Vendor City Guide: Osaka

Interview by Sayuri Kusama

Susumu Hamada is Osaka born and raised. He has leads walking tours in downtown Osaka and sells The Big Issue Japan on the pedestrian bridge in front of the Umeda (Osaka) Station. “Come chat – I’ll let you know how to have some fun in Osaka,” he says.

Big Issue Japan vendor Susumu Hamada (Credit: The Big Issue Japan)

My top tourist tip

Osaka has so many rivers and bridges that it has long been called “Water City” and “Happyaku-yabashi,” meaning 808 bridges. If you’re in the city, try getting tips from people on the street rather than from a guidebook. Osakans are friendly, kind, and will be happy to help you out. I think the essence of Osaka is the warmth of its people.

My favorite spot

You just can’t beat Nakanoshima (20 minutes from Osaka Station on foot). Both Osaka City Central Public Hall and Osaka Prefectural Nakanoshima Library were built around 100 years ago and have grand and old-fashioned architecture. Back then, Osaka had a booming textile industry and was called the “Manchester of the Orient.” Looking at these buildings, you can imagine how the city was thriving. You can tell I’m a real Osakan because I like being reminded of the good old days, which we call the “Big Osaka” era because this city was the largest in Japan, surpassing even Tokyo. Nakanoshima is where Osaka’s merchants got started; it’s like the spiritual birthplace of all Osakans.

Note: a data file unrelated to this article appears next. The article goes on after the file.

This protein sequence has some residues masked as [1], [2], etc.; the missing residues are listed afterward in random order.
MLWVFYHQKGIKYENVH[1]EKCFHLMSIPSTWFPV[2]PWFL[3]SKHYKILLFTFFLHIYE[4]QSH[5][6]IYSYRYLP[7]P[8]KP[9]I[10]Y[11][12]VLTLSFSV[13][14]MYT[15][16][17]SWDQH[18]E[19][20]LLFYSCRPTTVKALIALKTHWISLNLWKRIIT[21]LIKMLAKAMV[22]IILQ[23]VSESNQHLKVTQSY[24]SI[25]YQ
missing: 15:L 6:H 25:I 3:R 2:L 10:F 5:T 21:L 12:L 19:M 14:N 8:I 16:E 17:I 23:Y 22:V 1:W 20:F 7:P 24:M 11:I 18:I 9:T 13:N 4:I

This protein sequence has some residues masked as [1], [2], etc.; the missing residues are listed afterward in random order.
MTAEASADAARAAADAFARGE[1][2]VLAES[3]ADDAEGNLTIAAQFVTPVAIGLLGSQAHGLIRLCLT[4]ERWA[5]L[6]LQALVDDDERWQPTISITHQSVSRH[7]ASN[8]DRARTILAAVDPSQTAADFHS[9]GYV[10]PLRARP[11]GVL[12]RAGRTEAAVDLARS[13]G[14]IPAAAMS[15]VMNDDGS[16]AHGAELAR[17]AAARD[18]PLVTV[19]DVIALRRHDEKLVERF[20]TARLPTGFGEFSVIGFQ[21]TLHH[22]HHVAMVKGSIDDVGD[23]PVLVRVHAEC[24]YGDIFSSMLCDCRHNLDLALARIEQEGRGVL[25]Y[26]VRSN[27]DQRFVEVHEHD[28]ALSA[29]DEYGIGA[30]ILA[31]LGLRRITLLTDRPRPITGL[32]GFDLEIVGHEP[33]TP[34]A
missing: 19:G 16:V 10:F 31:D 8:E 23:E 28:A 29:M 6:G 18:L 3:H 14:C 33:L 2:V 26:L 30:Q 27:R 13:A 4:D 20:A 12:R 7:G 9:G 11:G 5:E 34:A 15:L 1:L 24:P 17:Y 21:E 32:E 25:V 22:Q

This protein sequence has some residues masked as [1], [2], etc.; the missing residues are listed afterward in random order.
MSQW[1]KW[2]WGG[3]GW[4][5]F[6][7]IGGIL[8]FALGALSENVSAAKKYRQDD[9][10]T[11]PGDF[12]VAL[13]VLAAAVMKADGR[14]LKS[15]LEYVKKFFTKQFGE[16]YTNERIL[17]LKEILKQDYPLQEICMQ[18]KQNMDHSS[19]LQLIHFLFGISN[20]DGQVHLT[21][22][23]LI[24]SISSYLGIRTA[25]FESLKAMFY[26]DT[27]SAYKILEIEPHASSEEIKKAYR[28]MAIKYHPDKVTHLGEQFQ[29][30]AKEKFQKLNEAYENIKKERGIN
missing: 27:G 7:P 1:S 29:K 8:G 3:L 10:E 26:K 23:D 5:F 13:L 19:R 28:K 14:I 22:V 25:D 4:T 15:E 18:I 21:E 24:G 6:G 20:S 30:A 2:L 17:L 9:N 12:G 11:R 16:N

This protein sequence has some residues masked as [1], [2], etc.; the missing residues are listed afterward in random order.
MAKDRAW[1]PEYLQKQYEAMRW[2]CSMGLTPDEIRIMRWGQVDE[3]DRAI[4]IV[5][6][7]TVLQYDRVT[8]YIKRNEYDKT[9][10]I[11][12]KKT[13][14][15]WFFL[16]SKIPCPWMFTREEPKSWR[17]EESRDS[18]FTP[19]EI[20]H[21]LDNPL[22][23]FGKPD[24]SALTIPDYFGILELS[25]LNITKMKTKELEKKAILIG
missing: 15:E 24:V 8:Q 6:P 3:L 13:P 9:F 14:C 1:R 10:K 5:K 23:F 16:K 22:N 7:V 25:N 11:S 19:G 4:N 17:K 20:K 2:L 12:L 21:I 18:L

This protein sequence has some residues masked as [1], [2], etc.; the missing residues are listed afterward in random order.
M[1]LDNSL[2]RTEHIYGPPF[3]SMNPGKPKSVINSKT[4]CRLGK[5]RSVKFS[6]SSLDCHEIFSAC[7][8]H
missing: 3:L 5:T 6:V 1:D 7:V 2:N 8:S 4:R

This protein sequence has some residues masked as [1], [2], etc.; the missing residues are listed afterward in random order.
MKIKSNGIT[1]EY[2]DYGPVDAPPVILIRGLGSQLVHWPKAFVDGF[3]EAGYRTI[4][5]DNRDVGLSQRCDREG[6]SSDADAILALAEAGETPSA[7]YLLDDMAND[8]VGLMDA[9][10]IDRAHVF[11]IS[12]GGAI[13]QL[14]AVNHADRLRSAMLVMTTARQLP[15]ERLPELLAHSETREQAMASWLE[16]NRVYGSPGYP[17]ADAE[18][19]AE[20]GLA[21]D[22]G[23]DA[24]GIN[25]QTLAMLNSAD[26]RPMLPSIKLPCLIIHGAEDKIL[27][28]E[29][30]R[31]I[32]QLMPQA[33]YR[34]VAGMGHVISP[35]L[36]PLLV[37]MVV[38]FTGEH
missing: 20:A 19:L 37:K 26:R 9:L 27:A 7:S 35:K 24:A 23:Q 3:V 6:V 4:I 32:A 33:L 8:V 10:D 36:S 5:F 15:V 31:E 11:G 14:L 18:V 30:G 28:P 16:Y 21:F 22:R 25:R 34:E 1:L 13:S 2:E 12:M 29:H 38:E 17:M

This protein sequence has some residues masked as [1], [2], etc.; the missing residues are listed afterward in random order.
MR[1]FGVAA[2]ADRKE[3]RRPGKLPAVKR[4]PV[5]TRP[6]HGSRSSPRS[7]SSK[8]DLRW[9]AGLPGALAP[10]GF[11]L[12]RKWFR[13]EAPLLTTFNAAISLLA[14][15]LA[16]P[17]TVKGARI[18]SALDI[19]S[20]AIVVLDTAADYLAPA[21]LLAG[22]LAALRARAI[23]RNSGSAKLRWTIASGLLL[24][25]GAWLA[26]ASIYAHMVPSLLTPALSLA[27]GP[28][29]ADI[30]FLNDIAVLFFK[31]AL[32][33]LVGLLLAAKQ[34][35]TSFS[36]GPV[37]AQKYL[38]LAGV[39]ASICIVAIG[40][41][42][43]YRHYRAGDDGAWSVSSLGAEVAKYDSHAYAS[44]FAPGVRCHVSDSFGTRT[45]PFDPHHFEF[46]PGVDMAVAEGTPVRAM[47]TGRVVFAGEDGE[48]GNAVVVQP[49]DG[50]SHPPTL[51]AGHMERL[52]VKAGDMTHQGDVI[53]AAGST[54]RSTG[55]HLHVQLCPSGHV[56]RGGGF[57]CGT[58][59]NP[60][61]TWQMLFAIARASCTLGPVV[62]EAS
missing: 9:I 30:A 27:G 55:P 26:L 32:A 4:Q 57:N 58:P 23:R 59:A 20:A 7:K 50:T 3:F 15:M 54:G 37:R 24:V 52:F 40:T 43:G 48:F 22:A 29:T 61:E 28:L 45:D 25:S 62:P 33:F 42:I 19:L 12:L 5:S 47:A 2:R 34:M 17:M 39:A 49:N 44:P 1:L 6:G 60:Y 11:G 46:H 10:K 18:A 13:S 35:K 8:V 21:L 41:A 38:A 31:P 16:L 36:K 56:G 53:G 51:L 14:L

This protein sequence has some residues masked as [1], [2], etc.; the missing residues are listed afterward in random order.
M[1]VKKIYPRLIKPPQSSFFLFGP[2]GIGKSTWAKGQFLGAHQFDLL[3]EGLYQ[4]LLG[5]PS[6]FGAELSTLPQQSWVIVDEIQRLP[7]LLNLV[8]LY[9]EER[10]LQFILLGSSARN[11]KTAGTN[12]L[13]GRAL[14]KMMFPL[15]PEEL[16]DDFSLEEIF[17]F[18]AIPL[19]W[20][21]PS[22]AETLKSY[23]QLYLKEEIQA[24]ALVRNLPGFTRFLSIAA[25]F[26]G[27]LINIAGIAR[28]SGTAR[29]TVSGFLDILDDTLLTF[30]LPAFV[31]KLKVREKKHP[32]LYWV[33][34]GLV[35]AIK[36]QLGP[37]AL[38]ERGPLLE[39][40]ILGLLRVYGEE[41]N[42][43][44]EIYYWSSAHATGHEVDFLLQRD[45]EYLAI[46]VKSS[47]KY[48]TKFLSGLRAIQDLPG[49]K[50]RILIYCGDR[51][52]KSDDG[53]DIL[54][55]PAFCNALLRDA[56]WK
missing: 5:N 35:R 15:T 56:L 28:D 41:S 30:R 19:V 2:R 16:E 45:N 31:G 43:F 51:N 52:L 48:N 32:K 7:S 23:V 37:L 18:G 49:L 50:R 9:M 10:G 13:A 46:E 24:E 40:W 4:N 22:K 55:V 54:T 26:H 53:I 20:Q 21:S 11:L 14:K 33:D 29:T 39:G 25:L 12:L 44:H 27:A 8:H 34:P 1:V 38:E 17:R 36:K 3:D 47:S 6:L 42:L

Where to eat

We have a saying: Ki-daore (go broke buying fine clothes) in Kyoto, kui-daore (go broke eating and drinking) in Osaka. So visitors here should eat well. I recommend you visit the Umeda Hanshin Hyakka-ten department store basement, because many kinds of food are sold there, including grilled squid and meat buns. There are even standing-room-only food stalls, so it’s great for getting a quick bite. Get a takeout walking a little ways from Osaka Station and eat in the spacious Utsubo Park.

Photo by Agathe Marty on Unsplash

Best-kept secret

I don’t think many people know about the Kagaya Shinden Kaishoato, an Edo-era estate, near Suminoe Park (30 minutes from Osaka Station by train; entry is free). There are almost no visitors, and you can relax there for two or three quiet hours. The estate’s land was reclaimed from the river over 250 years ago, back when there were still samurai in Osaka. You can go inside the old estate and learn how people lived back then through seeing its kitchen and other rooms.

Best time to visit

It’s no surprise, but I think it’s best to come see the spring cherry blossoms or the autumn leaves. The riverbanks near Osaka Castle are lined with cherry trees. Enjoying the blossoms while sitting under the trees that surround the castle keep is simply the best. In fall, I really recommend seeing the Japanese maple leaves in Minoo Park (one hour by train from Osaka station). Try to make it to Minoo Falls, which can be reached by a roughly one-hour hiking trail. And don’t forget to eat the park’s famous dish, maple leaf tempura! You might even see a monkey if you’re lucky.

Translated from Japanese by Annelise Giseburt

Originally published in The Big Issue (UK)

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